Belgian Navy Sees Cooperation Opportunities for Wind Farm Industry
By EDWARD LUNDQUIST, Special Correspondent
ANTWERP, Belgium — Belgium’s 40-mile long coastline is shorter than most countries, but Belgium is a maritime nation with one of the busiest seaports in the world, Antwerp, and sits astride the approaches to the Dutch port of Rotterdam. Together they are two of the busiest ports in Europe.
Standing off the coast of Belgium are found enough wind turbines to generate more than five percent of the national energy demand, increasing to 20 percent beyond 2020. The presence of offshore wind generation is growing, especially in Europe. Despite its relatively small coastal zone, Belgium is third in Europe behind the United Kingdom and Denmark in wind energy production. Instead of solely complicating navigation, Capt. Jan De Beurme, chief of staff of the Belgian Navy, said the cooperation with the wind farms industry could prove very useful.
“There is private owned infrastructure in place that could be shared with the Navy,” De Beurme said. “Antennas and radars can be mounted on the structures; offshore camera images can be shared to increase the maritime awareness and maritime picture in our coastal waters. In return the Navy can assure the security of these critical infrastructures that the wind farms are to Belgium.”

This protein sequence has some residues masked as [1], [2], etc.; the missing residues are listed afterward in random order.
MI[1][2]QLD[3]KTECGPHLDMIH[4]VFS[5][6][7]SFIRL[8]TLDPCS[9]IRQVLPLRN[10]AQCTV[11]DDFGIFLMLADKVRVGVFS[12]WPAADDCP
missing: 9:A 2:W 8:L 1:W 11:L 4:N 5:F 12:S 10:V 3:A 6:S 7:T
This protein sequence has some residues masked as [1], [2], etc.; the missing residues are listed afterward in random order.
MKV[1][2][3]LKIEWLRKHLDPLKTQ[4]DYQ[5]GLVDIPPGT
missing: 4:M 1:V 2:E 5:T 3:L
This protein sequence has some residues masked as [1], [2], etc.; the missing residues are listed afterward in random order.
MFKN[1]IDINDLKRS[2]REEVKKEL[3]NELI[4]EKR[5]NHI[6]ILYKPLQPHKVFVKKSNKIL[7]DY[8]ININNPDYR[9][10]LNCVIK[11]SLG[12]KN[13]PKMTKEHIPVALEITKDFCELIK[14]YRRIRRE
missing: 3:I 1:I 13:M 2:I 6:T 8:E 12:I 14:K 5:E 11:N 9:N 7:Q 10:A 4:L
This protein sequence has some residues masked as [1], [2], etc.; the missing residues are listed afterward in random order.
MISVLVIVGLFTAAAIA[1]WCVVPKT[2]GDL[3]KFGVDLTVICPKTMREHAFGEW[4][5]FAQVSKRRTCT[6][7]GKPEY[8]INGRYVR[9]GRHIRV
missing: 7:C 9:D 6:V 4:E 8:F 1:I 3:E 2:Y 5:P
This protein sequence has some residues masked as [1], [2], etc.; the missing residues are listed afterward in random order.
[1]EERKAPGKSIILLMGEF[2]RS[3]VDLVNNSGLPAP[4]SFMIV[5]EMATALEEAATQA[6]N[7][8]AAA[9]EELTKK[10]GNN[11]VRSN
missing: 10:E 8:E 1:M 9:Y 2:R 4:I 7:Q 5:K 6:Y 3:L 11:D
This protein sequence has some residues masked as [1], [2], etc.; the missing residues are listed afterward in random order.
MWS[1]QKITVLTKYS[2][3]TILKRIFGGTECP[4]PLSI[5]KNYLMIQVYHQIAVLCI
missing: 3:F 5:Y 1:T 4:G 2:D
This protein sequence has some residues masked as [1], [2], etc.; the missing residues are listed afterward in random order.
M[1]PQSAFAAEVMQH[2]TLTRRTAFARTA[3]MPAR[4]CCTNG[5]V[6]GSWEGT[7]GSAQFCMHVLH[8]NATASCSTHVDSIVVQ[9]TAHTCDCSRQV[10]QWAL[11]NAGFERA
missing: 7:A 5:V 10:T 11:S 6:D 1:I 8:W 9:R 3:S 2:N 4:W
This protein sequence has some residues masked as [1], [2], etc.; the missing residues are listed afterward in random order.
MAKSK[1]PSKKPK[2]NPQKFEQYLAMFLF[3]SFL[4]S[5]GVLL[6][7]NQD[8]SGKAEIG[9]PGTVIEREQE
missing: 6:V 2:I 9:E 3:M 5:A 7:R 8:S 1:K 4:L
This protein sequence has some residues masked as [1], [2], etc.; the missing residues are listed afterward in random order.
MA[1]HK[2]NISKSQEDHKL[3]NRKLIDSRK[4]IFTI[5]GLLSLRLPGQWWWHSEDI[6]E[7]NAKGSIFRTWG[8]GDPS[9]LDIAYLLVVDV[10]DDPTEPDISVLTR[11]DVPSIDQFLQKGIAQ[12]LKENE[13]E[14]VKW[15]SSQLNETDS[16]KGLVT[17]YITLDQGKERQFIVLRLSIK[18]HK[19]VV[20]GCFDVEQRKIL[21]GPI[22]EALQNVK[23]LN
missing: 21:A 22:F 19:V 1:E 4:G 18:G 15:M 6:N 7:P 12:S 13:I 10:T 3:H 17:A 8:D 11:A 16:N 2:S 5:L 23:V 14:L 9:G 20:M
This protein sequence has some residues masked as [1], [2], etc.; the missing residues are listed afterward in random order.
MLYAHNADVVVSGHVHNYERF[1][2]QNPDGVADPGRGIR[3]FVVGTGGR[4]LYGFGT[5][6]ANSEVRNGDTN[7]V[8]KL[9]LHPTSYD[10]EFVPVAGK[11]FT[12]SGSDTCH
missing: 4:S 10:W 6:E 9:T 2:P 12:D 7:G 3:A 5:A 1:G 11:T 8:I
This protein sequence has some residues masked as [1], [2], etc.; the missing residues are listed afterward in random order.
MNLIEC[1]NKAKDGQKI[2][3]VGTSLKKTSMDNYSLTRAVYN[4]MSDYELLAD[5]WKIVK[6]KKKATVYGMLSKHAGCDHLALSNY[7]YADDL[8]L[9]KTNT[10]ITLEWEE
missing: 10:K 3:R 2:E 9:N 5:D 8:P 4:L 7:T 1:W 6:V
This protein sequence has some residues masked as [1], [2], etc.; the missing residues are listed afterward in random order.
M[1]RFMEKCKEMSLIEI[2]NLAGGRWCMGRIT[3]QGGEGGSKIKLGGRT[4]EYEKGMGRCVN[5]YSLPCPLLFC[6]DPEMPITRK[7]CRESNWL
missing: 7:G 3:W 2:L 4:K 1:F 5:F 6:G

Antwerp prides itself on being the “crossroads of the global supply chain,” Beurme added.
De Beurme explains the joint Dutch-Belgian mine countermeasures project that will create new capabilities for both navies. The mine countermeasures ships will abandon the legacy minesweeper or mine hunter that must approach and enter the minefield to find or clear mines. Those ships have therefore traditionally been made of wood or composites so they won’t trigger magnetic influence mines. De Beurme said the new ships will remain outside minefields and rely on a “toolbox” of offboard remote and unmanned systems to enter the danger zones while the ship remains at a safe distance. As drone technology matures, the newer capabilities can replace the older systems.
Belgium’s Navy is a blue-water navy and is capable of distant open-ocean operations. While their ships will be interoperable with NATO mine warfare assignments anywhere in the alliance, they will also be optimized to find and neutralize any mines introduced into their own coastal waters.
These offboard systems can be controlled from the ships, or from containerized control stations that can be placed where needed ashore. The unmanned underwater vehicles can carry sensors such as synthetic aperture sonar and side scanning sonar, as well as neutralization charges to destroy mines. The critical part of using underwater vehicles for mine hunting is to be able to communicate with those vehicles and quickly obtain the sensor data for analysis.
The matrix of wind structures can help create an underwater network to communicate with the drones, and even recharge their batteries.
Coastal security is a team effort, De Beurme said, involving the Navy, Federal Police and Customs working together from a single maritime information center. “We want to step up our maritime information center, and add new sensors.”